With all the craziness of the past few weeks many of us are turning to the outdoors to find some calm and sanity, which in turn has lead to a massive influx of people accessing public parklands. I wanted to take some time to review the Leave No Trace principles for myself, and to help introduce or familiarize others with them. In light of the current global health crisis, some have become much more important to consider when figuring out how best to interact with nature. We are lucky in the Bay to have access to so much green space, and to be able to continue to access these spaces even under the Shelter in Place order. However, we have to be careful to follow Leave No Trace principles in order to preserve these spaces and to respect those who work in the National, State, and Regional parks.
1. Plan Ahead and Prepare
This is one of the most important things to keep in mind when readying for a trip to your local park; check closures to parking lots, parks, roads, and so on. Currently all camping in California State and National parks is closed, and increasingly the parks service is limiting access. Please follow these guidelines! Stick to local parks you can walk or bike to, don’t block roads or make rogue parking places. Don’t do it!
2. Travel and Camp on Durable Surfaces
What is a “durable surface” you ask? Pretty much any trail, picnic area, camping space, and so on that is marked and maintained for that purpose. So don’t go tromping off in the public forest, crushing the grass and stomping on redwood roots; they’re fragile!
Be careful to remain on established trails that are currently open. Trails may be closed due to the virus and overcrowding, but rainy season is also still in effect which impacts trail stability. Make everyone’s lives easier by respecting trail and parking lot closures. When you stray off the path you are encouraging erosion, which will lead to further closures and more work for trail maintenance crews. When you drop switchbacks or create your own trail you are destroying the established parks set aside for you. Don’t be that guy.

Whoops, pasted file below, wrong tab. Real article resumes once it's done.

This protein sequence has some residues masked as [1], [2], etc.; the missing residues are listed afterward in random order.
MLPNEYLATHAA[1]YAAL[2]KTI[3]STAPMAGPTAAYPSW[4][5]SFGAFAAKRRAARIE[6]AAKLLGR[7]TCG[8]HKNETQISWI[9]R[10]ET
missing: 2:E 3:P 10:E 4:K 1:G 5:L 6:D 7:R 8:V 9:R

3. Dispose of Waste Properly
Again, this is always important, but especially when there is no one to remove trash for you. Many of the parks are closed right now which includes facilities, buildings, and even trash cans. The trash cans are closed! So bring anything you brought with you back home and dispose of it properly. If you can, maybe even bring gloves and a trash bag to improve the landscape.
4. Leave What You Find
Please don’t collect natural objects you find. Leave the pretty sticks, flowers, rocks, and so forth as you find them. Take a picture, and go about your day.
5. Minimize Campfire Impacts
This should be a non-issue right now because all camping is cancelled, but! If you do feel the need to build a fire, don’t. Under normal circumstances, build fires in approved, established rings or grills. But for now, even most picnic areas are closed, so probably best to avoid catching things on fire altogether.
6. Respect Wildlife
Please avoid interacting with those creatures naturally occurring in your local park. Leave the banana slugs alone, and keep your dog from terrorizing the wild turkeys of Berkeley. Keep dogs on a leash where advised, and everyone yields to horseback riders. And please dear goodness, don’t mess with the geese. They’re mean.
7. Be Considerate of Other Visitors
This is especially important during the epidemic when the CDC is recommending for us all to maintain 6 feet of distance between ourselves and others. Be considerate when choosing what trails and open spaces you’re going to. Maybe Saturday afternoon is the time you’ll stay home and read a book and not crowd trails. If you do see others hiking towards you, make space. Also be sure to acknowledge the rules of the trail you are on. Do not take your mountain bike, horse, or off-leash dog where it’s not meant to be. Particularly under the current conditions, try to avoid narrow trails and don’t run other people off into the woods. The parks are for everyone, but we all have to respect each other and mama nature.
Thanks for reading! The full, official Leave No Trace principles can be found at www.LNT.org
Stay safe, have fun.